In an interview, novelist Elizabeth Strout said that she sees writing as a way “to help people,” that her job was to try “to open somebody’s eyes just a little bit for one minute.” Is there a greater challenge that writers can give themselves? And how can fiction writers open somebody’s eyes to something as complex and hidden as loneliness? It takes both courage and ruthlessness to reveal uncomfortable truths. Strout follows the advice of her character named Payne who said that “if you find yourself protecting anyone as you write this piece, remember this: You’re not doing it right.”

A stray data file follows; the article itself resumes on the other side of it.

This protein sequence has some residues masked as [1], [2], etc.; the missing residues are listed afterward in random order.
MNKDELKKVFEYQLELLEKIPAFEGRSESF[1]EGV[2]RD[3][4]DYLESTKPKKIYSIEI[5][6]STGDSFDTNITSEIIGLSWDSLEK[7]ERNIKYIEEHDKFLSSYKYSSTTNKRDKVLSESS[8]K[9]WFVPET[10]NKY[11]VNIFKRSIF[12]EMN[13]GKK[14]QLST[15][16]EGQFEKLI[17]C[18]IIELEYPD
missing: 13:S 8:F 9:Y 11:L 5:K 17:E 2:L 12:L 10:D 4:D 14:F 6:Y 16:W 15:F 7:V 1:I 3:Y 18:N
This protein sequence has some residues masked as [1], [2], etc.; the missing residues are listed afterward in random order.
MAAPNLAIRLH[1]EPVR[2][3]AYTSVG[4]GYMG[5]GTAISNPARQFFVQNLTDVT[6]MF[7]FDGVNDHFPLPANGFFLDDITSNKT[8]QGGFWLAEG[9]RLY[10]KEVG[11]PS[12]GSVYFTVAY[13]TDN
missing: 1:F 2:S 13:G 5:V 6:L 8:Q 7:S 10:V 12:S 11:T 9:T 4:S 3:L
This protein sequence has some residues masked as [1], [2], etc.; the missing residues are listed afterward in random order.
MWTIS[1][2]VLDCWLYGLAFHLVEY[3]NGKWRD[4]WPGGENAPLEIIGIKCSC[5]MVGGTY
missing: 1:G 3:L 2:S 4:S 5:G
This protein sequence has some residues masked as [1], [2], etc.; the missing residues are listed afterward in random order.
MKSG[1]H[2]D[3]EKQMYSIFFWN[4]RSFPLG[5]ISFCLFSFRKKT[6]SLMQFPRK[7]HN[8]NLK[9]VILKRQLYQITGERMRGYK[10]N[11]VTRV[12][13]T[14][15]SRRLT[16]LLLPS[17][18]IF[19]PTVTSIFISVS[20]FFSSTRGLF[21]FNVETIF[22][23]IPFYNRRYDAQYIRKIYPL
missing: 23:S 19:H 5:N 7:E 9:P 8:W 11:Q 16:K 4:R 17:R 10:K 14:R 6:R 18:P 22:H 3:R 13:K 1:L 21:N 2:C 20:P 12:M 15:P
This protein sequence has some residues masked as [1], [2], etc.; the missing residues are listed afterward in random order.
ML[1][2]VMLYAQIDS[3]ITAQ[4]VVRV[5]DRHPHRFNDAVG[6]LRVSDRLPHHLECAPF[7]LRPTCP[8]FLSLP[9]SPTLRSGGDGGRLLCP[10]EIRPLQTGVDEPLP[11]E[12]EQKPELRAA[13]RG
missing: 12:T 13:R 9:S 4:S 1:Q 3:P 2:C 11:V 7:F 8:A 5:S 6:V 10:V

Elizabeth Strout, My Name Is Lucy Barton (New York: Random House, 2016), 42.